• accede to separatist demands
  • improve the circumstances of disadvantaged minorities, be they religious, linguistic, territorial, economic or political
  • adopt "asymmetric federalism" where different states have different relations to the central government depending on separatist demands or considerations
  • Allow minorities to win in political disputes about which they feel strongly, through parliamentary voting, referendum, etc.
  • Settle for a confederation or a commonwealth relationship where there are only limited ties among states.

Some governments suppress any separatist movement in their own country, but support separatism in other countries.

Ethnic separatism

Ethnic separatism is based more on cultural and linguistic differences than religious or racial differences, which also may exist. Ethnic separatist movements include the following:

Eurasia
Mural for Catalan independence in Belfast.
Mural for Catalan independence in Belfast.
Silesians demonstrating in Katowice (in Silesia).
Silesians demonstrating in Katowice (in Silesia).
Welsh demonstrating in Cardiff.
Welsh demonstrating in Cardiff.
Pro-Russian separatists in Donetsk, eastern Ukraine.
Pro-Russian separatists in Donetsk, eastern Ukraine.
Africa
Oromo Liberation Front rebels in Kenya armed with AK-47 rifles.
Oromo Liberation Front rebels in Kenya armed with AK-47 rifles.
Americas
Australasia

Racial separatism

Some separatist groups seek to separate from others along racial lines. They oppose interracial marriage and integration with other races and seek separate schools, businesses, churches and other institutions; and often separate societies, territories, countries, and governments.

Territories considered for "Aztlán"
Territories considered for "Aztlán"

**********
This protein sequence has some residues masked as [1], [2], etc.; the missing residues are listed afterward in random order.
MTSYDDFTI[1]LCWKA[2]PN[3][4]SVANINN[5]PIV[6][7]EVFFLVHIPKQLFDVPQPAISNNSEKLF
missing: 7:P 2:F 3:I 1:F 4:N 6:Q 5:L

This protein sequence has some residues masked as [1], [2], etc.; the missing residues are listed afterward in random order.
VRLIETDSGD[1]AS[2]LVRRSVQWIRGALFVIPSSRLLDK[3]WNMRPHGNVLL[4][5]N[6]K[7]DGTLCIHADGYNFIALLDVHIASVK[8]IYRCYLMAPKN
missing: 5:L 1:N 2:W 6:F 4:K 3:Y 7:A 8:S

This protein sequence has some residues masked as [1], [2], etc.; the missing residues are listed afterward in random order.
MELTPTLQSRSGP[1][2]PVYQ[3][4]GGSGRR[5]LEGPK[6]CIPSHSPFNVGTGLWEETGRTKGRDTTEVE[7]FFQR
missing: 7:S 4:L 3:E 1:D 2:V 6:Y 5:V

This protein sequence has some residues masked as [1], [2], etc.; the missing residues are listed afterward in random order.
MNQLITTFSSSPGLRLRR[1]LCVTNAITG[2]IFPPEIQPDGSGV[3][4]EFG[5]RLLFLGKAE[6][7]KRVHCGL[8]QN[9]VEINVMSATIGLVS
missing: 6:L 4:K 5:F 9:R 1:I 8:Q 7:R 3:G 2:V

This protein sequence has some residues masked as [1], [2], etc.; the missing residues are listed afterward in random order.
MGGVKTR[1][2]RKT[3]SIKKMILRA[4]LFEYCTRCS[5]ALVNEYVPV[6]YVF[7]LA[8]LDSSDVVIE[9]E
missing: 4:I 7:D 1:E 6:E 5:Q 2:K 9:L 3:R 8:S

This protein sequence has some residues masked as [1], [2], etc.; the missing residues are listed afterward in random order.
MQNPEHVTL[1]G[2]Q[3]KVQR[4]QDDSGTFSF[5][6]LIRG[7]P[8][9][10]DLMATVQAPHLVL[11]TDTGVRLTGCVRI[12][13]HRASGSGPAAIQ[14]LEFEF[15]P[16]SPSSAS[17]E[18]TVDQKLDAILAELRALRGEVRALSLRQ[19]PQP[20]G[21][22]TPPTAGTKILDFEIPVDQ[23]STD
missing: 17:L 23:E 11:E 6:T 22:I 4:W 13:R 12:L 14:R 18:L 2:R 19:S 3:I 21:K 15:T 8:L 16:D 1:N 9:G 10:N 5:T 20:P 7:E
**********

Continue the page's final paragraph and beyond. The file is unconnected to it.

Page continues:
Religious separatism

Religious separatist groups and sects want to withdraw from some larger religious groups and/or believe they should interact primarily with coreligionists.[citation needed]

Geographic and socioeconomic separatism

Gender and sexist separatism

The relationship between gender and separatism is complex and warrants more research.[42] Separatist feminism is women's choosing to separate from ostensibly male-defined, male-dominated institutions, relationships, roles and activities.[43] Lesbian separatism advocates lesbianism as the logical result of feminism. Some separatist feminists and lesbian separatists have chosen to live apart in intentional community, cooperatives, and on land trusts.[44] Queer nationalism (or "Gay separatism") seeks a community distinct and separate from other social groups.[45][46]

See also

Lists

General

References

  1. ^ Free Dictionary; Merriam Webster dictionary; The Oxford Pocket Dictionary of Current= English 2008.
  2. ^ Harris, R.; Harris, Jerry (2009). The Nation in the Global Era: Conflict and Transformation. Brill. p. 320. ISBN 978-90-04-17690-4. 9789004176904
  3. ^ "Secessionism and Separatism Monthly Series: "Secession and Secessionism" by Alexandar Pavković - H-Nationalism - H-Net". networks.h-net.org.
  4. ^ Identity Politics. Encyclopedia of Philosophy. Stanford University. November 2, 2007.